Petitioner was returned to custody pursuant to a parole violator warrant executed on April 7, 2005. Resp't Resp., Ex. 27 (Revocation Hearing Summary). At his June 16, 2005 revocation hearing, petitioner admitted that he used drugs, failed to report for drug testing, and failed to report to his parole officer. Id. The Parole Commission again revoked parole and, further, denied reparole.*fn4 Id., Ex. 28 (Notice of Action dated July 7, 2005).

  II. DISCUSSION

  Petitioner challenges the authority of the Parole Commission "to extend/expand the petitioner's sentences for over 30 years." Pet. at 2. He attributes his extended imprisonment in part to the Parole Commission's failure to credit the time he spent on parole toward service of his sentence. Id. at 3. Petitioner's challenge fails.

  It appears that petitioner misunderstands the Parole Commission's function. It cannot impose a prison sentence on an offender; that authority rests with the Superior Court of the District of Columbia. See, e.g., D.C. Code § 11-923(b) (granting jurisdiction to Superior Court over any criminal case under District of Columbia law). By statute, the Parole Commission has full authority to grant, deny, or revoke a District of Columbia offender's parole, and to impose or modify conditions upon an order of parole. See D.C. Code § 24-131(a). If a parolee allegedly has violated conditions of his release, the Parole Commission is authorized to "[i]ssue a warrant for the apprehension and return of the offender to custody." 28 C.F.R. § 2.98(a)(2). It is authorized to "consider all available and relevant information concerning the prisoner's conduct while on parole." 28 C.F.R. § 2.81(d). Among the available sanctions for a parolee's conduct while on parole is his return to custody. See 28 C.F.R. § 2.20. The fact that petitioner finds himself in custody long after his original Superior Court sentence would have expired is due to his own conduct, both while incarcerated and while on parole.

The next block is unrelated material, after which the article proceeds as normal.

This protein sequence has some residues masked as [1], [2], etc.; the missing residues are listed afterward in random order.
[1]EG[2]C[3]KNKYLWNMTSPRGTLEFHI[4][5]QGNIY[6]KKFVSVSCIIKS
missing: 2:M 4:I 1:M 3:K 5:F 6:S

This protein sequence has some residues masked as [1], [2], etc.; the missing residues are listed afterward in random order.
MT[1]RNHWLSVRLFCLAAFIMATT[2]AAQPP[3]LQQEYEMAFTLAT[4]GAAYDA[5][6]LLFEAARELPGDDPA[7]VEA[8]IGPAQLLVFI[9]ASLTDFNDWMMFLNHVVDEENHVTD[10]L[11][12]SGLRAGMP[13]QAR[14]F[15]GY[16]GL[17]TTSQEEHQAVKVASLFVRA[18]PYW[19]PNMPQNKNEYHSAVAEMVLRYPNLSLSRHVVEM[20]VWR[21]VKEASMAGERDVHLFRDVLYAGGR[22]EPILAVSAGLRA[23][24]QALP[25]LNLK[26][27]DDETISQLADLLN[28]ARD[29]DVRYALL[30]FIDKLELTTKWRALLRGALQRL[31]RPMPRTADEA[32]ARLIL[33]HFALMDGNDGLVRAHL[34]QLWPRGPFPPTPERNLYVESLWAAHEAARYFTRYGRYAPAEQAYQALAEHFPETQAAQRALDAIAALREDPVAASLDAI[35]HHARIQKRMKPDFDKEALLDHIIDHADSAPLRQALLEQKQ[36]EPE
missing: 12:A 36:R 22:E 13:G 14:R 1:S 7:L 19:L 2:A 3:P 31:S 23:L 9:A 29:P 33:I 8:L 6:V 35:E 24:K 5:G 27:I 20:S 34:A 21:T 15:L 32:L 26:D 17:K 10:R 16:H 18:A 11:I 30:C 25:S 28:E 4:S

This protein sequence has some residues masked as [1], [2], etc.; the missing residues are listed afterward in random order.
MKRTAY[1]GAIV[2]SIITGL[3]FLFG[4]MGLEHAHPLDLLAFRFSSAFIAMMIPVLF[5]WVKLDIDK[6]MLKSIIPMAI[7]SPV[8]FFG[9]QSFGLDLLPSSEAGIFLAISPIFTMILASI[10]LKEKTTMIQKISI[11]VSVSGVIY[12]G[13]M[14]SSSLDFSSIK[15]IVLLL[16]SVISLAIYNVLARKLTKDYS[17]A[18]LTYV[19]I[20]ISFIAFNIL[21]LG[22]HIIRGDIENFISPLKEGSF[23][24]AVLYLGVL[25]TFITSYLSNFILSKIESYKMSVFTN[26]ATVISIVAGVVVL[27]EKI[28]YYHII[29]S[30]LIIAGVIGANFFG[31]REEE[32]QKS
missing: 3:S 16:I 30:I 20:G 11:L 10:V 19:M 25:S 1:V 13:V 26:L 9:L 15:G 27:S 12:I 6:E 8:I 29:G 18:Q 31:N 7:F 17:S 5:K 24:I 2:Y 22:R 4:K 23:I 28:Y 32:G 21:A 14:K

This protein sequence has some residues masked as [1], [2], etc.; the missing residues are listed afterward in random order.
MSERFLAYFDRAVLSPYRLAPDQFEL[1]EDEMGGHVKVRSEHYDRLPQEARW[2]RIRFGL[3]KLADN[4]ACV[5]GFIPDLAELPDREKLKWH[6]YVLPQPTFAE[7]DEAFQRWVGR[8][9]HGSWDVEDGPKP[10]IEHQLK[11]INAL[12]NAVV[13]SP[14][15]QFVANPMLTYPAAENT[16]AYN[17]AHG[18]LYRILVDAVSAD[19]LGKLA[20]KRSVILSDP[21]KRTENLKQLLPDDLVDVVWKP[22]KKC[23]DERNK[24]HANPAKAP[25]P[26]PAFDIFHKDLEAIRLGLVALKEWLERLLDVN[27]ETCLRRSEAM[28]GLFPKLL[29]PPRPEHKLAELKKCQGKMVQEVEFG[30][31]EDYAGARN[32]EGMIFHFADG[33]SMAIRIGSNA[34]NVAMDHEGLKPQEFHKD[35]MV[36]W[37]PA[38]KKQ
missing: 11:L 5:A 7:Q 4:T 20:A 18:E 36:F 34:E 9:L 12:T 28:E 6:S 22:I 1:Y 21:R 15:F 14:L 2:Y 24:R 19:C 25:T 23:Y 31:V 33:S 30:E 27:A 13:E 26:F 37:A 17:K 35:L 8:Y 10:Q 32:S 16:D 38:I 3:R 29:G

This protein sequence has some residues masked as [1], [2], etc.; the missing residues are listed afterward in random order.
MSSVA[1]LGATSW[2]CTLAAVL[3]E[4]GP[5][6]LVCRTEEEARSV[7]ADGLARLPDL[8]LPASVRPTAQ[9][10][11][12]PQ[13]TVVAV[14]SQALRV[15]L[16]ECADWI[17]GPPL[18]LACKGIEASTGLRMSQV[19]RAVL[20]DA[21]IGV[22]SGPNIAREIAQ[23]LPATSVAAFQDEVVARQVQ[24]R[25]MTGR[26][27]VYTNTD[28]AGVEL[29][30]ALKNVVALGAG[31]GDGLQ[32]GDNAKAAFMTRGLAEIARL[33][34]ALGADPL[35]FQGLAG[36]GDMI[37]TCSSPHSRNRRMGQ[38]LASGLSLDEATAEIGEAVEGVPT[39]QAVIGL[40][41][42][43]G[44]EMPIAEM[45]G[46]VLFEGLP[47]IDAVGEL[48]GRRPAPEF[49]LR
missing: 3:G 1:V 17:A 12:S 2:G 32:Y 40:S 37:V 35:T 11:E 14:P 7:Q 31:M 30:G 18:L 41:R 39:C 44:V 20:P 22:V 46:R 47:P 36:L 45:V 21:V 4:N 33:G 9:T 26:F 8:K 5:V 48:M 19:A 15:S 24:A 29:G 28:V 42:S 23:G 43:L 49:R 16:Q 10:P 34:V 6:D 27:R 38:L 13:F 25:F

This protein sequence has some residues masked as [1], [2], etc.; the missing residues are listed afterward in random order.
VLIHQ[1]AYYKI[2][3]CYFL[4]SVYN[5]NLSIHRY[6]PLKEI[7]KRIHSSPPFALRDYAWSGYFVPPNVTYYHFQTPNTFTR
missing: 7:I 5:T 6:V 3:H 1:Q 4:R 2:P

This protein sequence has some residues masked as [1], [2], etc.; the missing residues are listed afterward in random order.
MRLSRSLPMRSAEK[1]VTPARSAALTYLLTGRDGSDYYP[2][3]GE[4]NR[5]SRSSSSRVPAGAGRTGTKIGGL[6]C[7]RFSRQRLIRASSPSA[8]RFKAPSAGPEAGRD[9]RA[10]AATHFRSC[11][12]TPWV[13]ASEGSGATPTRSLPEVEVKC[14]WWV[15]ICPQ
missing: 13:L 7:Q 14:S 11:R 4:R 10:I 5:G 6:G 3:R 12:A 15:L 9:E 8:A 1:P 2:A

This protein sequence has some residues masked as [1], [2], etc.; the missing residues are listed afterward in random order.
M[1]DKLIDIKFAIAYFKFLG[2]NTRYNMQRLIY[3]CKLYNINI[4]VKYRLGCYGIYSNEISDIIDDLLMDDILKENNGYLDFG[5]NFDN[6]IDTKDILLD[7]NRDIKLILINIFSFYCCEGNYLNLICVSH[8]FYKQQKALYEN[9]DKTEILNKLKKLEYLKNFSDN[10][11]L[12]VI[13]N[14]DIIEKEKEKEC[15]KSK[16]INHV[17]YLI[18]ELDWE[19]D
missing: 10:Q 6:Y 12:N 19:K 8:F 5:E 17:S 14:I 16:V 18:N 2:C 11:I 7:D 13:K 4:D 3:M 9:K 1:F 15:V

Petitioner is not entitled to receive credit toward service of his sentence for "street time," the days he spends on parole before parole is revoked. See Davis v. Moore, 772 A.2d 204 (D.C. 2001) (en banc) (holding that retroactive application of Noble does not violate due process and ex post facto clauses); United States Parole Comm'n v. Noble, 711 A.2d 85 (D.C. 1998) (concluding that time offender spends on parole before revocation cannot be credited toward service of sentence); D.C. Code § 24-406(a). III. CONCLUSION

  A writ of habeas corpus shall not extend to a District of Columbia prisoner unless he is in custody in violation of the Constitution or laws or treaties of the United States. 28 U.S.C. § 2241(c)(3). Petitioner has made no such showing, and, therefore the Court must deny his petition. An Order consistent with this Memorandum Opinion will be issued this same day.

20051024